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Discusses Unannounced Exploration Plans and his Colossal Vienna Exhibit
Manuscript signed letter by Emil Holub dated 8/9, the day before leaving London for Vienna, therefore penned on 9 August 1889 as he was just beginning preparations for his grand exhibition in Prater Park which opened in May 1891. His correspondence describes the magnitude of the collection to be displayed, mentions the books which he was currently working on, and reveals little-known plans for another expedition to Africa. 8vo. 2 pages in a fine cursive hand. Double leaf letterhead with Holub's home address printed to top right margin, 55 De Beauvoir Road in London, watermarked 'Jordan Superfine', and measuring approximately 12 x 20 cm. An important correspondence for any Africana collection. The recipient of this letter is Erwin Arnold, renowned journalist and poet, also Editor-in-Chief of the Daily Telegraph, who arranged the journey of H.M. Stanley to Africa to discover the course of the Congo River, on behalf of the proprietors of the Daily Telegraph in conjunction with the New York Herald. [Stanley named a mountain after him.] In this correspondence, Emil Holub divulges his plans for a most ambitious fourth expedition to unexplored regions of the Congo and South Africa, specifically to Matoka in the Congo and some uncharted regions inhabited by the Mashukulumbe people. Owing to an extended bout with malaria and other diseases contracted in Africa, and possibly also financial struggles, Holub did not undertake the expedition. He did, however, in 1891, present a spectacular and highly successful scientific exhibition of over 13,000 specimens collected during his 10 years of African travels. Holub also refers to the making of his book, which would be published in Germany the following year, and the loss of 18 of his personal diaries which were taken by tribal men from his camp at the village of Galulonga in August 1886. Excerpts from the letter: "I have given up the idea to cross the A. [African] Continent from South to Luanda or to Zanzibar...." [footnote] "... at present not difficult to perform as the traders coming from South and the Central coasts with whom you may travel, meet on the Zambezi," "...for the sake of an exploration of the northern Matoka and the Mashukulumbe - countries which have not been visited by Europeans before." "The scientific results of the expedition... researches and collections in Natural History and ethnology might turn out to be the largest brought out from Africa by any expedition. These objects fill 154 cases and will take at least 18 months of time to have... everything ready for an Exhibition." "It was my intention to deal of every one of the branches of science to which I have devoted my labour during the journey in a separate volume, but the loss of 18 of my diaries at Galulonga makes this for some of these branches difficult." End Excerpts. Having travelled extensively in south central Africa gathering varied and valuable natural history collections, Holub returned to Austria in 1887 with an enormous collection of great scientific interest, with mammals, birds, ethnographic specimens, and much more. Indeed, this was the largest exhibition of African artifacts and animals at that time in Europe. Beginning in May of 1891, in Prater park, Vienna, Holub exhibited his monumental collection of some 13,000 specimens gathered on his expedition of 1883-1886, as well as those previously gathered in the 1870s, drawing the attention of numerous men of science, as well as the public. One year later the collection was transferred to Prague. The collection was later distributed amongst museums, scientific institutions and schools. At the same time as he was preparing for the exhibition, and at the time of this letter, Holub was writing his second book of travels (a German work describing his explorations in Africa 1883-1887), publishing papers for various societies and journals, and lecturing in Austria, Germany, England and France. In 1890, Holub published a two-volume work titled "Von der Capstadt ins Land der Maschukulumbe: Reisen im südlichen Afrika in den Jahren 1883-1887" [From Cape Town to the Land of the Maschukulumbe: Travels in southern Africa in the years 1883-1887]. Explorer Emil Holub (1847-1902) was eminently qualified to undertake travel in the Africa of his day. He was a doctor of medicine, a zoologist, a botanist, a hunter and taxidermist, an artist and cartographer, an avid collector of specimens and, above all, a keen observer. Where Livingstone broke new ground Holub followed to consolidate, to record, to add detail to the broad canvas painted by his eminent predecessor. He first arrived at the Cape in 1872. Dr Holub accumulated funds to allow him to make his three long expeditions from 1873 to 1879, by treating patients on the diamond fields. He collected a large number of ethnological specimens which were exhibited in Vienna after his return to that country in 1879. Emil Holub's compelling ambition was to follow in the footsteps of Dr Livingstone and, specifically, to reach Luanda by way of the Zambesi valley and across Angola. That he failed in his principle objective does not diminish his stature as a traveller-explorer nor, indeed, the fascination which modern readers will derive from his meticulous accounts of the journeys, the third of which took him to the upper reaches of the Zambesi River. He returned from his second trip to Southern Africa (1883-1887) with numerous collections which he displayed at an African Exhibition in Vienna in 1891 and in Prague in 1892. This was the largest Exhibition of African artifacts and animals at that time in Europe, and to this day probably the largest of its kind in Central Europe. It took 72 railroad cars to transport the exhibits from Vienna to Prague which included 513 stuffed, wild animals, 2,300 stuffed birds, 3,000 snakes and thousands of plants. In addition, there were replicas of African Villages to admire in their original size, complete with life-size models of African warriors. Most of the archaeological and anthropological items were donated after the exhibition by Holub to various museums around the world - they can be seen today in St. Petersburg, London, Madrid and Copenhagen. A total of 580 institutions world-wide received material from Holub. Holub is perhaps the best-known of Czech explorers, and made vast contributions to public understanding of Africa in the latter half of the 19th century.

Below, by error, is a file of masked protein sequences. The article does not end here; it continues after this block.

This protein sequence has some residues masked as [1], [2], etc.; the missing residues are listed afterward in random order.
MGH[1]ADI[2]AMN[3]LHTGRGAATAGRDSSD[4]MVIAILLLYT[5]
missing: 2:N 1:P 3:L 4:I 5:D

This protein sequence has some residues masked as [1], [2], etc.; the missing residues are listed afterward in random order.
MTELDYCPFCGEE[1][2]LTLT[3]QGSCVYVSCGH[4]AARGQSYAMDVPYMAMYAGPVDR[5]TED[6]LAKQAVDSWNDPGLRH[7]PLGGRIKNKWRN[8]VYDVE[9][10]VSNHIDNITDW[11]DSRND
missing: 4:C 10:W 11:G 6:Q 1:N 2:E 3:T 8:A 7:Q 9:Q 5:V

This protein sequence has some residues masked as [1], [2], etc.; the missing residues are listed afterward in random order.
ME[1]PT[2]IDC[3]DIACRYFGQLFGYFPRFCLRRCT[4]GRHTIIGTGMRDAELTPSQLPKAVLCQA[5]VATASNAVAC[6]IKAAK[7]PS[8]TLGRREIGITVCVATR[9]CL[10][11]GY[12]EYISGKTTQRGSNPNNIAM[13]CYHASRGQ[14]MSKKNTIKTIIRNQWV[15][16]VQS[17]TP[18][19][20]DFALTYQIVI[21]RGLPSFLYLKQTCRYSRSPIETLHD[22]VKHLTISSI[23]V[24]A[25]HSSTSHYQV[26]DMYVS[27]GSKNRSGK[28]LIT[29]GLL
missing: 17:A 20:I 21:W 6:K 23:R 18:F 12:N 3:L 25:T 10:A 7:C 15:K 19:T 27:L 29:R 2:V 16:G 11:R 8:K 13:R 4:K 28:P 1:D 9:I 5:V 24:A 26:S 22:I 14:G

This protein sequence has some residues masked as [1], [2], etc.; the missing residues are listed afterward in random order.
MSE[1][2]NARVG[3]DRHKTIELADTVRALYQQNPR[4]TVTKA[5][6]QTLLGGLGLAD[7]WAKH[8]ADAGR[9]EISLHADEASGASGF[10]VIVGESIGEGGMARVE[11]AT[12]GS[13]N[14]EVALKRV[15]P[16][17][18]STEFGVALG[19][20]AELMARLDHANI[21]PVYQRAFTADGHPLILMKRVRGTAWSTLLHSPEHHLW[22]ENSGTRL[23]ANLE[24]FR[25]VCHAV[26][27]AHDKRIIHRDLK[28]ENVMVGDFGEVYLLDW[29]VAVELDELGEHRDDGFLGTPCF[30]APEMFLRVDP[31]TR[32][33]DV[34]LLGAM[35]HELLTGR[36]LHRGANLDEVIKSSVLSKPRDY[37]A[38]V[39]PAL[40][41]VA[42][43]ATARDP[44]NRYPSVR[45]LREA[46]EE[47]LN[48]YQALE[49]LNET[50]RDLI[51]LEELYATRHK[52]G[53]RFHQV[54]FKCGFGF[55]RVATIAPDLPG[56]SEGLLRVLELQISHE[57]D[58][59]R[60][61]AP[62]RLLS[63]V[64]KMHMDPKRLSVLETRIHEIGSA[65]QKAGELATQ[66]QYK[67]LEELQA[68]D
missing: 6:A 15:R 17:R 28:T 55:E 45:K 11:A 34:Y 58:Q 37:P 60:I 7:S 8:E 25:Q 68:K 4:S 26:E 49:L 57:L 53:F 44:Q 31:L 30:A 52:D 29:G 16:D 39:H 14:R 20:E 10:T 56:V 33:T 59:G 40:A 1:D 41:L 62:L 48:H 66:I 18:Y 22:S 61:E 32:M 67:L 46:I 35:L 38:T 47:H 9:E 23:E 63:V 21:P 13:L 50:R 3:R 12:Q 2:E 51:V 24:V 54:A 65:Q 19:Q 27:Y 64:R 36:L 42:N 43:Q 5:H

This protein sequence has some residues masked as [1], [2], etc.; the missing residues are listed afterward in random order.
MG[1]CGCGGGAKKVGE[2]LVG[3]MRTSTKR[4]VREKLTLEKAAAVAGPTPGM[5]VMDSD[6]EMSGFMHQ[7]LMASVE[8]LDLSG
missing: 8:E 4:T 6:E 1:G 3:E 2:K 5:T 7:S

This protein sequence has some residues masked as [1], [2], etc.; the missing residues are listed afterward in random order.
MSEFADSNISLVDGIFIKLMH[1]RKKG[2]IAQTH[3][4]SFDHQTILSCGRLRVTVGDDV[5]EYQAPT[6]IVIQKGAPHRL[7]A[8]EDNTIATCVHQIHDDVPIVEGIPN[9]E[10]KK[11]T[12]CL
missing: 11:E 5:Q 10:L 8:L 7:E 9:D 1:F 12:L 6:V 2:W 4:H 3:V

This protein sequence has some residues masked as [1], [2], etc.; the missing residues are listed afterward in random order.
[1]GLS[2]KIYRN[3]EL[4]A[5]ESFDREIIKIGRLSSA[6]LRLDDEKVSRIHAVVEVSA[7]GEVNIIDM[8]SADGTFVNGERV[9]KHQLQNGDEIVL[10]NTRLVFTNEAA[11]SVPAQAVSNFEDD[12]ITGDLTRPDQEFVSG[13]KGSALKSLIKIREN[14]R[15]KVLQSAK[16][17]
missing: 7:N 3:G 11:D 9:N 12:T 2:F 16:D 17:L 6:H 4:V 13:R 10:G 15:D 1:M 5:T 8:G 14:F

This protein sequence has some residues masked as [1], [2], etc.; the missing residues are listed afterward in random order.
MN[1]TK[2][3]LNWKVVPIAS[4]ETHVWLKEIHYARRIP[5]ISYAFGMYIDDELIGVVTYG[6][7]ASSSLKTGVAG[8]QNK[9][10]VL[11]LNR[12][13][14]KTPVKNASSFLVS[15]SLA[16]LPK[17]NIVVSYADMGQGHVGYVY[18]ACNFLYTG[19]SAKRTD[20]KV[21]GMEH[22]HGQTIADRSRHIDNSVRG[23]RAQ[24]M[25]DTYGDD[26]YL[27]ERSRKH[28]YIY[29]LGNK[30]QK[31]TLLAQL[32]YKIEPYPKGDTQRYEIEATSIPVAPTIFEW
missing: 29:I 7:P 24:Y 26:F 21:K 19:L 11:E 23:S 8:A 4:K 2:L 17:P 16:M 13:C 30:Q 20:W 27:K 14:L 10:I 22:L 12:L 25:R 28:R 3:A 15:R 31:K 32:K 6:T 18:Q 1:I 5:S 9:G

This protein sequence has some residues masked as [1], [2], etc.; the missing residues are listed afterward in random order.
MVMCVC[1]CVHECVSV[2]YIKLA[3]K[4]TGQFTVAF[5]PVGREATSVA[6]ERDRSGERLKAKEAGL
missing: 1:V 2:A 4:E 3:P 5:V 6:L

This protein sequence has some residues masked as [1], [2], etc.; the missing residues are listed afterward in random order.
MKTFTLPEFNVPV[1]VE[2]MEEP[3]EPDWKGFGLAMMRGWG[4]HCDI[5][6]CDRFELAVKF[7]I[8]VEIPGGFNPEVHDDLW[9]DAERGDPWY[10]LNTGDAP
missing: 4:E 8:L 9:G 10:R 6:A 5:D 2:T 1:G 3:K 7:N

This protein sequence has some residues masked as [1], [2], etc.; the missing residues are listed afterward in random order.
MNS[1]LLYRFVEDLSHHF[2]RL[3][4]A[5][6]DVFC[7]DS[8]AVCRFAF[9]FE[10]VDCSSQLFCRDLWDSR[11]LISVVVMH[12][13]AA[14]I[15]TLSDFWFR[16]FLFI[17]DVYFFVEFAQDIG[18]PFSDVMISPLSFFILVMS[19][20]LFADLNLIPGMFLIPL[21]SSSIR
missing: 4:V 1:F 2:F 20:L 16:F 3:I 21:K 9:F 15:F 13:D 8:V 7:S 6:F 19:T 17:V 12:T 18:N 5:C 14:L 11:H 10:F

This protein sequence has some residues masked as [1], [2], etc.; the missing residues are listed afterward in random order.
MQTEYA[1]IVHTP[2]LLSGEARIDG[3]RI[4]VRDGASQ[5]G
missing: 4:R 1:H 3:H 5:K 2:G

[Bookseller: Voyager Press Rare Books & Manuscripts]